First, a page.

Self-Myofascial Release (SMR) is a stretching technique that has been gaining a lot of popularity over the years. It helps you feel better and move properly. It is easy to do and you can do it basically anywhere and anytime.
Research has found that SMR may
– Correct muscle imbalances
– Increase joint range of motion
– Help muscle performance
– Provide optimal length-tension relationships
– Decrease soreness and improved recovery after exercise
– Improve neuromuscular efficiency
– Suppress/reduce trigger point sensitivity and pain
– Decrease the overall effects of stress on the body
When it comes to SMR, most people immediately think of foam rolling. It is very efficient and is pretty much the standard when it comes to SMR. What a lot of people do not think of, though, are balls!
Balls can vary in size, shape, and density. Each of these variables plays a role in how the ball can be used, and for which body part. Some prime examples are: a softball, a tennis ball, a lacrosse ball, and a golf ball. Golf balls and tennis balls are excellent for working feet and can be used multiple times a day.
You can really ‘dig’ into trigger points with the tennis ball! Lacrosse balls are great to use on your chest, glutes, and hip flexors (especially after sitting or driving for a few hours). And the softball is particularly useful to target the pesky area where your hamstrings meet your glutes. You will find a preference for which ball/tool you like best for each area as you develop your practice.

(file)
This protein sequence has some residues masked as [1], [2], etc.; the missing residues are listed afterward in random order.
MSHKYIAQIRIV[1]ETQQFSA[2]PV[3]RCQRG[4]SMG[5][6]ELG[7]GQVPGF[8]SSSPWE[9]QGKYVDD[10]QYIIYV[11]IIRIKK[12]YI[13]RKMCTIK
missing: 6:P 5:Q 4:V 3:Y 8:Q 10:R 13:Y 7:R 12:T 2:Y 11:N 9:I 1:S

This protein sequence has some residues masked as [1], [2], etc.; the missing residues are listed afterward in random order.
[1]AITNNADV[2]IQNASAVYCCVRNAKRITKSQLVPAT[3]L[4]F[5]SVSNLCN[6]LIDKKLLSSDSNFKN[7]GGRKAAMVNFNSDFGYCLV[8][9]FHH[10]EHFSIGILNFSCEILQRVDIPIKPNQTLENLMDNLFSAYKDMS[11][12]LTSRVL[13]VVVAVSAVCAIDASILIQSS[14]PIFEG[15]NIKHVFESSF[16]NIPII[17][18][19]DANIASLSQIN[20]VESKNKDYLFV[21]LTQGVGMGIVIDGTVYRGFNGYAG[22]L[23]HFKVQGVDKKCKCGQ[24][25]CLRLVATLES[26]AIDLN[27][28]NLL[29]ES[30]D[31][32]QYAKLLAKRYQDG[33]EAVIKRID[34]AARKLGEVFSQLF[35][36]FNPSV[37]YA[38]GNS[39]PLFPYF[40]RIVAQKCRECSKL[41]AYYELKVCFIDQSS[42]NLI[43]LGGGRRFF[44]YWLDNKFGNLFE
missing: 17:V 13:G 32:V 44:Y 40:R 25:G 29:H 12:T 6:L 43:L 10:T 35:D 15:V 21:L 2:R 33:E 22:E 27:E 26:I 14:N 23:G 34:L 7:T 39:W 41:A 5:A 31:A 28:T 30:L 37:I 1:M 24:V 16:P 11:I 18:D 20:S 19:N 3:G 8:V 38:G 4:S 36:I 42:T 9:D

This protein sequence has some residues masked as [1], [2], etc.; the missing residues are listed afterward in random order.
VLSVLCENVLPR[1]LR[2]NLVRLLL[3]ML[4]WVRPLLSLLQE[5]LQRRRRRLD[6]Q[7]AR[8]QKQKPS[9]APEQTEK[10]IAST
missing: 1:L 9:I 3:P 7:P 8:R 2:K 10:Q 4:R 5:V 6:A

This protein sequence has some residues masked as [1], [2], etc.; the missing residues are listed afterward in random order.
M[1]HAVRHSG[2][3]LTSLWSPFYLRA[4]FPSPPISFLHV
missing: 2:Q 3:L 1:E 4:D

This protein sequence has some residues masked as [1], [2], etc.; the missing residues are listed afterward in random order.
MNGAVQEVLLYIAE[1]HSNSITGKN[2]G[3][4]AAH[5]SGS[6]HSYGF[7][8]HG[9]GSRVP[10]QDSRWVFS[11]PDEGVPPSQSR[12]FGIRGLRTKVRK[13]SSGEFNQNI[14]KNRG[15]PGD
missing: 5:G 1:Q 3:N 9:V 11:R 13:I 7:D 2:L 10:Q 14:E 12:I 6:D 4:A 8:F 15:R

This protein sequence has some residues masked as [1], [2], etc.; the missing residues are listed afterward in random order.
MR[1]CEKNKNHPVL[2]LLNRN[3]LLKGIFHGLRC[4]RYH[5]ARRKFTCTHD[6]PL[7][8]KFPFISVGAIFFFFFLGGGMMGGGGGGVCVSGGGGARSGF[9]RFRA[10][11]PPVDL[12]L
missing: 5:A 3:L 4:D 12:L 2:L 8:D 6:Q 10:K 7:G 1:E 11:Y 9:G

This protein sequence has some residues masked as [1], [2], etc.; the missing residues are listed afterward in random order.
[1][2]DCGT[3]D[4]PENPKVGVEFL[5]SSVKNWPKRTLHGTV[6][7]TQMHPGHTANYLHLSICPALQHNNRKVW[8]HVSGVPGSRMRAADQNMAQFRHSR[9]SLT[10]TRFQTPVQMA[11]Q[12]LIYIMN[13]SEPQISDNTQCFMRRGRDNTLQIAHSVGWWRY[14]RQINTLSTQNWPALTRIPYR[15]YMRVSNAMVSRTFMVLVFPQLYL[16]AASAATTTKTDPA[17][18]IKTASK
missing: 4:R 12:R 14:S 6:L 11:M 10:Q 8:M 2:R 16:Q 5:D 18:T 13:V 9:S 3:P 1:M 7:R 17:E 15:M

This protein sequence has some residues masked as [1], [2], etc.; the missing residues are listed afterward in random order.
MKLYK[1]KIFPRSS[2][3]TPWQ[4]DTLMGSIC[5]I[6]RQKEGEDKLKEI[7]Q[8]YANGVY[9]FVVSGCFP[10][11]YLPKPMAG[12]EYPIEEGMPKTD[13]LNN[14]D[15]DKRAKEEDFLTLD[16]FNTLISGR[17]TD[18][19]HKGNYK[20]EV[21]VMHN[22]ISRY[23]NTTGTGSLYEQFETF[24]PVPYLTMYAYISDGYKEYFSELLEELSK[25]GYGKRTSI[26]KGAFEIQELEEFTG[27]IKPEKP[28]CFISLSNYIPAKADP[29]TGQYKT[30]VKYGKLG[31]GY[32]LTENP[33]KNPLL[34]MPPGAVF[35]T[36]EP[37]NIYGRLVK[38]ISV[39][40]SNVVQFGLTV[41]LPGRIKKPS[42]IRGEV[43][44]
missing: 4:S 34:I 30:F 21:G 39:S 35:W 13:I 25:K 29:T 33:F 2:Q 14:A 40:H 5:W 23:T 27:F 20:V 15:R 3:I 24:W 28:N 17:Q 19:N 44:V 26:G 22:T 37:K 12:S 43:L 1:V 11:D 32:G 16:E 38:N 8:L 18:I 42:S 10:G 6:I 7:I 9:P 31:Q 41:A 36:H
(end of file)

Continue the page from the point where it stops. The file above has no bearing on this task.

SMR is best after a workout, but you can whenever you remember to do it. My favorite times to perform SMR is first thing in the morning, as my coffee is brewing, and right after a workout. It only takes a couple of minutes to do. The best results are seen after consistent practice.
Here are a couple of SMR techniques for you to try:
- Stand with your back against a wall with the ball between the wall and the meaty area of your glutes.
- Move up and down and side to side until you find a tender spot.
- Relax your weight into the wall, allowing the ball to apply pressure on this area.
- Hold this for 30 seconds, or until you feel the pain subside.
- Repeat on other side.
Chest and shoulders:
- Stand to face the edge of a wall or doorway.
- Place a ball on your chest muscle close to your armpit.
- Lean forward past the edge of the wall and slowly roll the ball on the chest and shoulder area.
- Once you find a tender spot, relax into that position. You can slide your arm up and down the wall for added benefit. Continue to move around slowly in small circles to gently massage the area.
- Repeat on the other side.
Feet (Plantar Fascia):
- Sit comfortably with your feet on the floor.
- Place the ball under the arch of your foot.
- Lean forward, putting weight on your affected side. Slowly roll the ball back and forth along the arch of your foot.
- Continue for 30 to 60 seconds.
- Repeat on other side if necessary.
You should roll out your target areas to the point of tolerance, never pain. SMR with a ball is a great way to release some tension. It can help break up adhesions (knots) between the fascia and underlying muscles. Try these techniques out on your problem areas daily, especially after a workout. Regular and consistent practice of SMR can not only help you feel great but improve performance and muscle recovery too!
Check out more great info and techniques on SMR here: